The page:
Fuerteventura boats a temperate climate all year long. However, at certain times of year we find ourselves in the middle of a natural phenomenon where the clear blue skies disappear and are laden with what looks like a mass of dusty clouds, casting an almost ethereal glow across the sky. This is known as a ‘Calima’, but what actually is it?
World Wide Winds
Wind occurs worldwide in a range of different forms and is measured on a range of scales, usually determined by their strength, duration and direction. For example a ‘Gust’ is the term used to describe a short burst of strong wind, where a longer yet still as powerful wind is normally referred to as a ‘Squall’. Winds across the world vary by region, topography of the land and temperature, and other global forces such as atmospheric circulation, climate zones and solar energy also come in to play. Certain areas of the earth’s surface often experience the same types of wind called ‘prevailing winds’ that are specific to that particular area and occur on a regular basis and so a local name is given to it. The ‘Calima’ is one such wind.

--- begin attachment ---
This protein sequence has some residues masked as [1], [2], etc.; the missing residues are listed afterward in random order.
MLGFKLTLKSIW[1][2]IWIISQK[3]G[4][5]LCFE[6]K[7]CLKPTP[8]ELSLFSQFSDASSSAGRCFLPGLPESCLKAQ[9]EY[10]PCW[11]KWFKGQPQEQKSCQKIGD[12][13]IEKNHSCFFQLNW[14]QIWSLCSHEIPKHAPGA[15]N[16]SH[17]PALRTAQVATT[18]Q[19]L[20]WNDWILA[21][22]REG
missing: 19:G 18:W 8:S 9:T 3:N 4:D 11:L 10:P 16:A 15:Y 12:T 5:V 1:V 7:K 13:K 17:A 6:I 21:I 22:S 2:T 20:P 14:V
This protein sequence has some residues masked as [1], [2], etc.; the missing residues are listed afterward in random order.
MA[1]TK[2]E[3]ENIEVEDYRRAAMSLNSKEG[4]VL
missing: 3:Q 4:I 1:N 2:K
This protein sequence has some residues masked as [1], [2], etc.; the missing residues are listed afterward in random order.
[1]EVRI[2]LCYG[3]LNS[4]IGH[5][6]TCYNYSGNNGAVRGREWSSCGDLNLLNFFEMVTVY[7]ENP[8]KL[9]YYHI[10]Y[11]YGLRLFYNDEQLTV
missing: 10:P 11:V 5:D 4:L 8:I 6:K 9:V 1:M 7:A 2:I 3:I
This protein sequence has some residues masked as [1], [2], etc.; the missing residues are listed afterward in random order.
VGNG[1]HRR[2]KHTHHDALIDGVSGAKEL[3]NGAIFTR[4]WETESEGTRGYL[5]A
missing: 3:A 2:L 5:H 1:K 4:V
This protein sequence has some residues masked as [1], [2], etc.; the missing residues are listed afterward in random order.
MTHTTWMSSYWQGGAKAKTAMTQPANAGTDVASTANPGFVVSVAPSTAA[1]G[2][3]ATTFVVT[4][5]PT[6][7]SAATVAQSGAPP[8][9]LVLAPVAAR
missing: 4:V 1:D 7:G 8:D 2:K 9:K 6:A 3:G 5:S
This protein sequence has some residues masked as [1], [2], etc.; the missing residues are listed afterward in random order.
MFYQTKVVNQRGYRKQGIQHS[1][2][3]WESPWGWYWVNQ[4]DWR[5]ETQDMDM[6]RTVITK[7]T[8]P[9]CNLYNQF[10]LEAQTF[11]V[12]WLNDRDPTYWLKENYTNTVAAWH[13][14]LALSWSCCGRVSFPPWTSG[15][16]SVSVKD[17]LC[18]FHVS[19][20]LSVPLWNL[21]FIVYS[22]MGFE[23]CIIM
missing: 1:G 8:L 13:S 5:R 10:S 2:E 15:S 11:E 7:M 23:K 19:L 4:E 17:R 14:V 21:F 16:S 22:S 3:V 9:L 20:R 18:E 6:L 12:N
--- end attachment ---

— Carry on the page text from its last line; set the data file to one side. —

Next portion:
Saharan Air Layer
The Calima is actually caused by a storm or change in weather that affects the Saharan Air Layer. This is a hot, dry and dust filled system which is situated above the Sahara desert and the more humid and colder system of the Atlantic Ocean. A storm in Africa can push the Saharan dust cloud right out to sea, in a south easterly or easterly direction. Scientists have actually found particles of dust from the Sahara Desert as far west as Puerto Rico in the North Eastern Caribbean.
The Dust Cloud
The Canary Islands are directly in the path that this dust cloud will travel and what we experience is the ‘Calima’ the younger brother of the more common Saharan wind ‘the Sirocco’. This cloud can last anything from a few hours to a week, with temperatures rising and dust particles dropping from the sky and leaving a sandy layer over everything. Many people will experience respiratory problems and itchy eyes during a Calima, but the most common form of complaint is unsurprisingly sunburn. The worst reported case of a calima causing disruption in the Canaries was back in 2002 when the Airport in Santa Cruz, Tenerife, had to close temporarily due to the visibility dropping to less than 50 metres making it dangerous or planes to land and take off.